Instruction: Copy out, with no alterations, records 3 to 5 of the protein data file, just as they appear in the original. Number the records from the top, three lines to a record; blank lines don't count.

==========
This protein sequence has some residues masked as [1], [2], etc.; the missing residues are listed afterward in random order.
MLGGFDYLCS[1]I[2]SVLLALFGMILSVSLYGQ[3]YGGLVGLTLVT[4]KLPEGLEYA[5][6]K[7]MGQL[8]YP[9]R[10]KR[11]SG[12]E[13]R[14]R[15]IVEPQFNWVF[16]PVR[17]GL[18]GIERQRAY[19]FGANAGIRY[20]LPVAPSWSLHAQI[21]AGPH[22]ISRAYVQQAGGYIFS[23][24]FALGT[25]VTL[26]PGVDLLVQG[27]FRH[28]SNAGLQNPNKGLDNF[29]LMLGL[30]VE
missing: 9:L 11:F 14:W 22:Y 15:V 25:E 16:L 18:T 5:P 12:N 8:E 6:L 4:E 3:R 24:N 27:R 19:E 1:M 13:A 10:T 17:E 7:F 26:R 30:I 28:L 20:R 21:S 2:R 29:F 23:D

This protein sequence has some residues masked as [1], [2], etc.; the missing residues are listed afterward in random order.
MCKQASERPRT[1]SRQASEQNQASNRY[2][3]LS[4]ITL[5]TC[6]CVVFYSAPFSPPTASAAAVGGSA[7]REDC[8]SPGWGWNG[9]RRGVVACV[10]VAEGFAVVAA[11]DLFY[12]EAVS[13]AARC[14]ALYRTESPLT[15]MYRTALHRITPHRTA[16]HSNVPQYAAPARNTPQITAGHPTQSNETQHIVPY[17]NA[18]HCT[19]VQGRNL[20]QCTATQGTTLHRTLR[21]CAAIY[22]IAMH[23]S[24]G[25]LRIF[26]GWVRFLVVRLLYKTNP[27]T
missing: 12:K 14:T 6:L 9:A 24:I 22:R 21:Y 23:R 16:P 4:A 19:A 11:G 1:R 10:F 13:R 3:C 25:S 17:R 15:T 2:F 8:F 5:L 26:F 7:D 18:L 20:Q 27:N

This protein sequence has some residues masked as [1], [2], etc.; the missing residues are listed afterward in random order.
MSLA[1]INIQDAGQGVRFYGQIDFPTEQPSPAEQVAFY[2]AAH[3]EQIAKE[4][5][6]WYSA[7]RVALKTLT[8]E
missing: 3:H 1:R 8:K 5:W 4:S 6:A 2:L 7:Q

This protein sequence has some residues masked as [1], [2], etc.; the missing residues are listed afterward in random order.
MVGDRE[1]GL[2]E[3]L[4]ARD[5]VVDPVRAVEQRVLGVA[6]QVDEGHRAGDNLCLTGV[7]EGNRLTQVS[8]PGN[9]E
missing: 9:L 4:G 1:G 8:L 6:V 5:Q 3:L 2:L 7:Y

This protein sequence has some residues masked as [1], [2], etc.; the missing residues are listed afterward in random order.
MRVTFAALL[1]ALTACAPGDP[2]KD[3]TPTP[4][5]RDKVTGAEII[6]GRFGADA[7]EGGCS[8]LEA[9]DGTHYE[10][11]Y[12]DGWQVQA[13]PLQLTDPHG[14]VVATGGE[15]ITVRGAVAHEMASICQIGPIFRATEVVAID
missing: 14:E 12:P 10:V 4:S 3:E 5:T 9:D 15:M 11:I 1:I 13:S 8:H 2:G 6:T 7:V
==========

This protein sequence has some residues masked as [1], [2], etc.; the missing residues are listed afterward in random order.
MSLA[1]INIQDAGQGVRFYGQIDFPTEQPSPAEQVAFY[2]AAH[3]EQIAKE[4][5][6]WYSA[7]RVALKTLT[8]E
missing: 3:H 1:R 8:K 5:W 4:S 6:A 2:L 7:Q

This protein sequence has some residues masked as [1], [2], etc.; the missing residues are listed afterward in random order.
MVGDRE[1]GL[2]E[3]L[4]ARD[5]VVDPVRAVEQRVLGVA[6]QVDEGHRAGDNLCLTGV[7]EGNRLTQVS[8]PGN[9]E
missing: 9:L 4:G 1:G 8:L 6:V 5:Q 3:L 2:L 7:Y

This protein sequence has some residues masked as [1], [2], etc.; the missing residues are listed afterward in random order.
MRVTFAALL[1]ALTACAPGDP[2]KD[3]TPTP[4][5]RDKVTGAEII[6]GRFGADA[7]EGGCS[8]LEA[9]DGTHYE[10][11]Y[12]DGWQVQA[13]PLQLTDPHG[14]VVATGGE[15]ITVRGAVAHEMASICQIGPIFRATEVVAID
missing: 14:E 12:P 10:V 4:S 3:E 5:T 9:D 15:M 11:I 1:I 13:S 8:H 2:G 6:T 7:V